good luck
    #7
  8. eastbloc

    eastbloc comprador bourgeois

    Joined:
    Jun 27, 2003
    Oddometer:
    1,428
    Location:
    Brooklyn
    The hand grenade will seize and take the motor with it, since it doesn’t have a rubber cush drive to disengage the two. It’s also a suspected factor in premature crank failure.

    +1 on Soviet Steeds, see you there.


    Sent from my iPad using Tapatalk
    #8
  9. Tourbus

    Tourbus Lost but not worried

    Joined:
    Aug 15, 2010
    Oddometer:
    269
    Location:
    SW Mo. Escapee from the Tax Nightmare
    Closer to 45 mph road speed might be more realistic. But all bikes have are different and have a sweet spot they like to run in.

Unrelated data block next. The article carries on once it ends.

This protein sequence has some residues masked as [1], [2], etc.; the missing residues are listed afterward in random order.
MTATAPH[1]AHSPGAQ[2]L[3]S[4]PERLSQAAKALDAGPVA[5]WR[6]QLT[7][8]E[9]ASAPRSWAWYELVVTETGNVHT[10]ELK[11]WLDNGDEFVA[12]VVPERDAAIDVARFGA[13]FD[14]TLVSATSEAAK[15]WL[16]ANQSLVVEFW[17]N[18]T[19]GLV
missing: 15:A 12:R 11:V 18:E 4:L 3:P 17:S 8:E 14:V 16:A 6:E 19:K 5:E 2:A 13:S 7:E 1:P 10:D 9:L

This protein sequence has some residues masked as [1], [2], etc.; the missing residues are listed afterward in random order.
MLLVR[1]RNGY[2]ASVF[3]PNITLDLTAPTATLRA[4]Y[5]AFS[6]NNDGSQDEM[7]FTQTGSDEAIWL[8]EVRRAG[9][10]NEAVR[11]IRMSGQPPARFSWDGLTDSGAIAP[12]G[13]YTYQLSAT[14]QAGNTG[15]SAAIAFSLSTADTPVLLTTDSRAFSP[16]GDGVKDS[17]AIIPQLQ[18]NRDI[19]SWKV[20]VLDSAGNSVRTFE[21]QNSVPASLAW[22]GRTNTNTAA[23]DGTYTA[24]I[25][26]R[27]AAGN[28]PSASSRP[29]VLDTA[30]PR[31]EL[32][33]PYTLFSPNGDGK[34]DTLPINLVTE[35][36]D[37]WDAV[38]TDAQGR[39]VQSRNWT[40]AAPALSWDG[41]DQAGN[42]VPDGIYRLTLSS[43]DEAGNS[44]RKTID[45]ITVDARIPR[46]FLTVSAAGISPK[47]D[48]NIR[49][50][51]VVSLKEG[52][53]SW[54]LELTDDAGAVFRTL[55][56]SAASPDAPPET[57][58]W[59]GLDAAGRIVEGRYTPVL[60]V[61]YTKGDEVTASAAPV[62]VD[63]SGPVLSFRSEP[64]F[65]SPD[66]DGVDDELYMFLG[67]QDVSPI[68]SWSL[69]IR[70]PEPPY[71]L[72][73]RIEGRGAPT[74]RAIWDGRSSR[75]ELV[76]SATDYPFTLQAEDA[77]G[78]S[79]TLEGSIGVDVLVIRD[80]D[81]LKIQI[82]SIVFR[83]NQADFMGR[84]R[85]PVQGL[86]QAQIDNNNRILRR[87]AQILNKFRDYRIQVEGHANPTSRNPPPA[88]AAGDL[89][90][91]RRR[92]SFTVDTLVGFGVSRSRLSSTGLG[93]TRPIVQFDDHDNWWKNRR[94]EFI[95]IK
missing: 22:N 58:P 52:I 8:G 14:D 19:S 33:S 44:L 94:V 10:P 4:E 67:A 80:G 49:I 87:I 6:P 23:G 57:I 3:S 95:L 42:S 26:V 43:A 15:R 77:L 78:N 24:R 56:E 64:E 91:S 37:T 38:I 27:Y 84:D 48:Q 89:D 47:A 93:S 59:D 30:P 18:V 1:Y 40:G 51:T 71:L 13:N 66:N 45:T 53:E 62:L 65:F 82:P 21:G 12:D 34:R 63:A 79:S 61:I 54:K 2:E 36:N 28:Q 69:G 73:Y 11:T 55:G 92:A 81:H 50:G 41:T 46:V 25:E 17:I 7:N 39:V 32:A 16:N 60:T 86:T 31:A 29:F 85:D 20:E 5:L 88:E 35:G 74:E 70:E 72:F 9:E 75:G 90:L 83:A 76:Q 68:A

Wear ear plugs, the less you hear, the less you worry.

    Do everything for the 10,000K service.

    Replace any Russian bearings you run across, with SKF or another name brand.
    #9
  10. Unstable Rider

    Unstable Rider Farto Motografist

    Joined:
    Jul 23, 2010
    Oddometer:
    4,149
    Location:
    Twin Cities, Minnesota USA
    Feel free to put up some images, I would be interested in seeing the progress on it.
    I worked on or "refitted" a bike over 9 months a few years ago, it was a great way to break up an otherwise long cold winter. Very pleasant memories.

    I'm subscribed. :johntm
    #10
  11. cide1

    cide1 Been here awhile

    Joined:
    Mar 10, 2014
    Oddometer:
    189
    Location:
    Fishers, IN
    Here are two pictures I have handy... (I know its a Solo, I hope you guys understand that the Hacks forum is the best place on advrider to discuss these). I've got a lead on a matching sidecar to go with it, but given that's its a Solo that needs attention, I may buy the sidecar and install it on my Triumph Thruxton / Bonneville hybrid.